Continuing on our drive around this scenic and picture perfect island we drove past another old and interesting looking church.  We noticed that there was an old cemetery in back of the church and of course I just had to get a closer look.  

We saw that the name of this church was called Christ Church.   Sure enough, this old church is a very historical structure.  The original church was built in the year 1820.  Of course, when the Civil War came along, invading Union troops took over the small church to stable their horses,  and the old building was destroyed.  By 1884 the church was restored and continues to this day as a home to a very active Episcopal congregation.

Christ Church
Originally built in 1820.

Out behind the old Christ Church we are told there are gravesite dating as far back as 1803.

The small black plaque  to the left must have been the original grave marker.  May he rest in peace.

   This gravestone in the below photo is engraved 1841 - 1914.  It looks like he must have been a Lieutenant in the Civil War ... Wow! May he too rest in peace along with all the other residents here.

Returning from the cemetery, and walking back around to the front of the old church, I spotted this very old Wisteria vine.  See how it wraps all around this tree for support.

And in the below photo we can see how the vine has traveled way on up into the old Oak tree.  I would love to see this amazing vine all in bloom in the Springtime ... I bet that is a sight to see!

One of the sights we wanted to be sure to see was this old Island Lighthouse.  The original St. Simons Lighthouse was built in 1811.  However it was destroyed by Confederate troops in 1861.  The lighthouse was rebuilt in 1872, and continues to operate today.

The Lighthouse and Museum is operated by the Coastal Georgia Historical Society.  Here you can view lighthouse history exhibits.  Visitors may climb the 129 steps to the observatory for panoramic views of the ocean and nearby islands.

If you look closely you can see someone standing up on the deck of the top of the lighthouse.

To the left of the lighthouse we see the gazebo which has been added to the lawn.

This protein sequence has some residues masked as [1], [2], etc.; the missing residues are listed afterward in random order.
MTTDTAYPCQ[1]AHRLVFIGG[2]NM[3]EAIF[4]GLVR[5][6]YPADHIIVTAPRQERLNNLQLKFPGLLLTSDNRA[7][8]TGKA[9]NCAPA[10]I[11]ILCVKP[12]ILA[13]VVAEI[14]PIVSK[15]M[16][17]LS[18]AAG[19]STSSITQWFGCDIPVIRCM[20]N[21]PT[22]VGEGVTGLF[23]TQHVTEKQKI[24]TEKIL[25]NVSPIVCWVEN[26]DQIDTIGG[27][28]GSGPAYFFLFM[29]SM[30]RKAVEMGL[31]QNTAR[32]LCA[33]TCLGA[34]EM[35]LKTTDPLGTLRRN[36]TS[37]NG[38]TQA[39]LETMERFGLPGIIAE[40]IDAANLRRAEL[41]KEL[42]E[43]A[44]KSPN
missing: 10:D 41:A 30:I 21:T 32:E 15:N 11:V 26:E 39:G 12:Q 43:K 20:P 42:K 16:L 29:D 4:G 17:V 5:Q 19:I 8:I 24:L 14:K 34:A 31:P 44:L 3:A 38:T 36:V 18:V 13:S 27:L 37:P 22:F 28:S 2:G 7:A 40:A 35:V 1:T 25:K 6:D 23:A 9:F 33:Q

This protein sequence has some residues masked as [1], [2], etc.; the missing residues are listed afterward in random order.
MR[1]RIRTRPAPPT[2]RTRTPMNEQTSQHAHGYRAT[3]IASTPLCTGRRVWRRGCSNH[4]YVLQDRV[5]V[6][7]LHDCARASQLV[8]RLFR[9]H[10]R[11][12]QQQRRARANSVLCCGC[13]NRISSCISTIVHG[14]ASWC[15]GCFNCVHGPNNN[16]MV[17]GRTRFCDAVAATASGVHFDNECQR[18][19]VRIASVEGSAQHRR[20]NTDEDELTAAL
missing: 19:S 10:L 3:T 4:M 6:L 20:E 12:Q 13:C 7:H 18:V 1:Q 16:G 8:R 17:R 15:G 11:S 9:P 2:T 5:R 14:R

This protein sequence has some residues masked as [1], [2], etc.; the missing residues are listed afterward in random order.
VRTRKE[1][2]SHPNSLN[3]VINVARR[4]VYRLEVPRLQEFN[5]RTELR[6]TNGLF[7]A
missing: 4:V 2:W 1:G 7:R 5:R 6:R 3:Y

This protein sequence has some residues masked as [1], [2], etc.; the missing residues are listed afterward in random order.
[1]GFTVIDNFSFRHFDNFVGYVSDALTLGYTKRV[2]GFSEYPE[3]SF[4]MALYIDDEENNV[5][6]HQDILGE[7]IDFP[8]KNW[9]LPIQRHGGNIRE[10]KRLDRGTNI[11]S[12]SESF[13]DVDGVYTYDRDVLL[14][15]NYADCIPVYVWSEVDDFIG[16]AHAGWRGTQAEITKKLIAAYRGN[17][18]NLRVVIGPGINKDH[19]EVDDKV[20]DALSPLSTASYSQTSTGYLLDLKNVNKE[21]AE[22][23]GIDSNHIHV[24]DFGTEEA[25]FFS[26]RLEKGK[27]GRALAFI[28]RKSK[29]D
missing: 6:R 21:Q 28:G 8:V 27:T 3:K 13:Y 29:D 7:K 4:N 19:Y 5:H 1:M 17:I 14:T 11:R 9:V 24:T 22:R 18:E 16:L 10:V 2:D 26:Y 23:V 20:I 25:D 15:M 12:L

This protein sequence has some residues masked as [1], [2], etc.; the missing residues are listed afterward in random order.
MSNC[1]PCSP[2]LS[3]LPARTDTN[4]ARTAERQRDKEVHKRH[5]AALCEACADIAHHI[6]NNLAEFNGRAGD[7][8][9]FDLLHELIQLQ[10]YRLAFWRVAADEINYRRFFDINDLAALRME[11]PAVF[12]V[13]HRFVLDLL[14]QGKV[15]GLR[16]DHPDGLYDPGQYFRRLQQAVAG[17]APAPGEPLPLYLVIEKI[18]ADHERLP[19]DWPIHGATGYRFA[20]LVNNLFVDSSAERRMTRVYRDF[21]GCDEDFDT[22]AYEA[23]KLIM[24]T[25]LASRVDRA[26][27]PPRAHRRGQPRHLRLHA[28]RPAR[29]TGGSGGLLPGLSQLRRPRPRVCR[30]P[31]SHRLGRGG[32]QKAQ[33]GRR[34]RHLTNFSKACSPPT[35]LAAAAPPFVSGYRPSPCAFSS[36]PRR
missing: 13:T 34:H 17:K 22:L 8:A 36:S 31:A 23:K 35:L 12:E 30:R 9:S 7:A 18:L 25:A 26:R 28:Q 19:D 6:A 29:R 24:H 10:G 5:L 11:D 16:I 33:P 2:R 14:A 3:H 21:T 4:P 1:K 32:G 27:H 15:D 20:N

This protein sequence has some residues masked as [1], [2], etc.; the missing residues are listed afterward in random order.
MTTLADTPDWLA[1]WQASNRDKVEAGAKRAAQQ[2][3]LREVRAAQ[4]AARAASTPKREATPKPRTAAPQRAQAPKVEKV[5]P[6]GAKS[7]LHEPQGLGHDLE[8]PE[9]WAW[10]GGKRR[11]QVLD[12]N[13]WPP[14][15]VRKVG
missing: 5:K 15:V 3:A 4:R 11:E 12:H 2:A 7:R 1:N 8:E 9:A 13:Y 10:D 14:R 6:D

We were told that many weddings take place on the lawn at this gazebo.

A view from inside the gazebo.

Walking away from the Lighthouse we see the pretty shoreline of this area.

This cannon was located beside the gazebo pointing out toward the water.

We continued our drive on around the Island.  We noticed in the information brochure given to us at the Visitors Center a place called The Avenue of the Oaks ... We were told this was something not to be missed...

The Avenue of the Oaks

Can you believe this amazing line of huge beautiful old Oak trees.  Just looking at these amazing trees you can feel there must have been significant history associated with this area.

These magnificent Oaks were planted in the year 1826 by Anne Page King who was the daughter of the owner of the Retreat Plantation.  These Oaks provide an entrance to what was then a very prosperous cotton plantation.

From 1760 until the Civil War cotton and rice plantations flourished in this area.  The cotton grown here became famous all over the world for its outstanding quality.

Retreat Plantation was one of the most prosperous plantations and was located on the southern tip of St. Simons Island.

Of course time marches on and now these two rows of huge live oaks 
currently grace the entry to Sea Island Golf Club.

The Live Oak tree is the State Tree of Georgia.

As we drove on past those amazing trees we spotted these cute little Island cottages.

And even in the neighborhoods we see huge old Oak trees.

I loved all the windows in this yellow cottage seen in the photo below.  
Can you see the cute star-fish in the window sills!

And, I thought it was so nice that so many of the houses displayed Old Glory.

We spotted this colorful combination of Bougainvillae bushes as we passed by one of the houses.

We were surprised to see these lovely flowers growing so far north.  
I think of them as a tropical plant because we have often seen them in the South Florida area.

Such bright and pretty colors!

As we continued our drive around the island we drove through what looked like the downtown area.

These were tiny little stores in the downtown area.  They were so cute and colorful.

There was so much to see and do on St. Simons Island.  We thoroughly enjoyed driving around and feeling the history and seeing the natural beauty of the area.

We hope you enjoyed traveling along with us as we visited the lovely islands of Jekyll and St. Simons  Islands.

Next we will be paying a visit to the old Southern town of Savannah, Georgia and we hope you will come along with us for that visit as well.

I do hope you are having a nice Summertime and that you have many happy Summer blessings wherever you may be.